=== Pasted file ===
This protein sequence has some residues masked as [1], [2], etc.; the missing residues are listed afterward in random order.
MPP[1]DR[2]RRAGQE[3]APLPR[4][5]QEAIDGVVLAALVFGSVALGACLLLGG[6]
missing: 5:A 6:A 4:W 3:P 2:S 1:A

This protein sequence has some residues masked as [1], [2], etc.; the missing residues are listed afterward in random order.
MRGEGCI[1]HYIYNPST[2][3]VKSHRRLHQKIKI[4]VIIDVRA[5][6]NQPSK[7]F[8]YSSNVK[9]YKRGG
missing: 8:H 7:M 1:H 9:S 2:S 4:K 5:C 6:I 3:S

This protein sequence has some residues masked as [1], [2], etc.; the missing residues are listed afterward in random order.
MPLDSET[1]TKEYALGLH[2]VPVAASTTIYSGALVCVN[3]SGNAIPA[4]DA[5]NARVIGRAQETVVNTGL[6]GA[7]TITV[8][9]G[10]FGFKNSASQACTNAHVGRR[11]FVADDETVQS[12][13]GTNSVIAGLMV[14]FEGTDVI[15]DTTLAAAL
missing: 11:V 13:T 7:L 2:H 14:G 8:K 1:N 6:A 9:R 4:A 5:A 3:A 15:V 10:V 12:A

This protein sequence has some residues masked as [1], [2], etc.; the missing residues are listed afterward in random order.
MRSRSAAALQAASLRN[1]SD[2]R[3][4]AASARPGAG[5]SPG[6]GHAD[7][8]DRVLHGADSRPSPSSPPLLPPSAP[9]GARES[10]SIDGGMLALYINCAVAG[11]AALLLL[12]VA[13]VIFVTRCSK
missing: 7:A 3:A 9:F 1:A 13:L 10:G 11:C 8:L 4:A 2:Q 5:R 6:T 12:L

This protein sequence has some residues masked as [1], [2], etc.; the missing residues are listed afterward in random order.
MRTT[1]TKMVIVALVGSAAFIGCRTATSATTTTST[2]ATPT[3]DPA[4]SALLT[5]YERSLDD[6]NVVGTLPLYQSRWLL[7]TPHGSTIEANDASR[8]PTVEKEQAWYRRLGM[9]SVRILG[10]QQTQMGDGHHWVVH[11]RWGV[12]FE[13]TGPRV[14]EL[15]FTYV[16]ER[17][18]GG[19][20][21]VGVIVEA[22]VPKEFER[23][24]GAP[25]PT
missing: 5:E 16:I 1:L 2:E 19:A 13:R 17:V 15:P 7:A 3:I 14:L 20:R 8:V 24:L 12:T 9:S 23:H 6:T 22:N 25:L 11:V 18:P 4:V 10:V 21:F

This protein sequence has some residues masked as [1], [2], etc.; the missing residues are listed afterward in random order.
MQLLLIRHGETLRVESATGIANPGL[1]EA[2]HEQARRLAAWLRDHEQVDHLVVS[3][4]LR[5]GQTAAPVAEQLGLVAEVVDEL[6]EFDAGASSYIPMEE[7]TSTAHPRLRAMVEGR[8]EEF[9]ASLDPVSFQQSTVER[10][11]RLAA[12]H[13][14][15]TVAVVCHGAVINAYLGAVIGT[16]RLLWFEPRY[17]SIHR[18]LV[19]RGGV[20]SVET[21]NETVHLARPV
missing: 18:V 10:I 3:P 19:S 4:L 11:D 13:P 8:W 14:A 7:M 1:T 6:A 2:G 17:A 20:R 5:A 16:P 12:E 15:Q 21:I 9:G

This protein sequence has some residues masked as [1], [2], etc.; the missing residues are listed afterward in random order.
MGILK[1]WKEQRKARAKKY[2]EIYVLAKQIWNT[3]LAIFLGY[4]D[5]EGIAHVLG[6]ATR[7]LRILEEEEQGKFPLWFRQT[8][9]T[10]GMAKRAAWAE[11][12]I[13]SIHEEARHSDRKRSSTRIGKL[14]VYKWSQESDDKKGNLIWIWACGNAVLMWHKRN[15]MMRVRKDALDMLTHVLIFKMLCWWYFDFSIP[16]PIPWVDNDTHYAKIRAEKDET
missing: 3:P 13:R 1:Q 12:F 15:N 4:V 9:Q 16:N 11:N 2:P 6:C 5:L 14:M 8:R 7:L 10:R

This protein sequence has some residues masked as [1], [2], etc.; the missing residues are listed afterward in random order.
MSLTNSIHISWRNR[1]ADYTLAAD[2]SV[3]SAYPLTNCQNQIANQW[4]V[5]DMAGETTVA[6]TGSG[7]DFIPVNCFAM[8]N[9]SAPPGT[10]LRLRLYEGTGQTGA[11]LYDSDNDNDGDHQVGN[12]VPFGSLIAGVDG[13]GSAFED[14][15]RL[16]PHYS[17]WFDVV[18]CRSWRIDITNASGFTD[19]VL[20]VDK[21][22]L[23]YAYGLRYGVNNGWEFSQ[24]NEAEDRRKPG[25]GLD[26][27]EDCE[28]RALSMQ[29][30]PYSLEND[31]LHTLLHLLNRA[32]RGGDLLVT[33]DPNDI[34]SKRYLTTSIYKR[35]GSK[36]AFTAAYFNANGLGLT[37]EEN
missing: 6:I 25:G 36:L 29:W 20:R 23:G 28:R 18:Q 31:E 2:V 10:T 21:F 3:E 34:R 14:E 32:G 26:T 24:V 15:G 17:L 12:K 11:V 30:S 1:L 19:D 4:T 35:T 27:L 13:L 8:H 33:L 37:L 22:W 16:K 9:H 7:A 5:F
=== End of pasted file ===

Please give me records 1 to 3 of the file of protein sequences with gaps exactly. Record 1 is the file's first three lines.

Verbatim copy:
This protein sequence has some residues masked as [1], [2], etc.; the missing residues are listed afterward in random order.
MPP[1]DR[2]RRAGQE[3]APLPR[4][5]QEAIDGVVLAALVFGSVALGACLLLGG[6]
missing: 5:A 6:A 4:W 3:P 2:S 1:A

This protein sequence has some residues masked as [1], [2], etc.; the missing residues are listed afterward in random order.
MRGEGCI[1]HYIYNPST[2][3]VKSHRRLHQKIKI[4]VIIDVRA[5][6]NQPSK[7]F[8]YSSNVK[9]YKRGG
missing: 8:H 7:M 1:H 9:S 2:S 4:K 5:C 6:I 3:S

This protein sequence has some residues masked as [1], [2], etc.; the missing residues are listed afterward in random order.
MPLDSET[1]TKEYALGLH[2]VPVAASTTIYSGALVCVN[3]SGNAIPA[4]DA[5]NARVIGRAQETVVNTGL[6]GA[7]TITV[8][9]G[10]FGFKNSASQACTNAHVGRR[11]FVADDETVQS[12][13]GTNSVIAGLMV[14]FEGTDVI[15]DTTLAAAL
missing: 11:V 13:T 7:L 2:H 14:G 8:K 1:N 6:A 9:R 4:A 5:A 3:A 15:V 10:V 12:A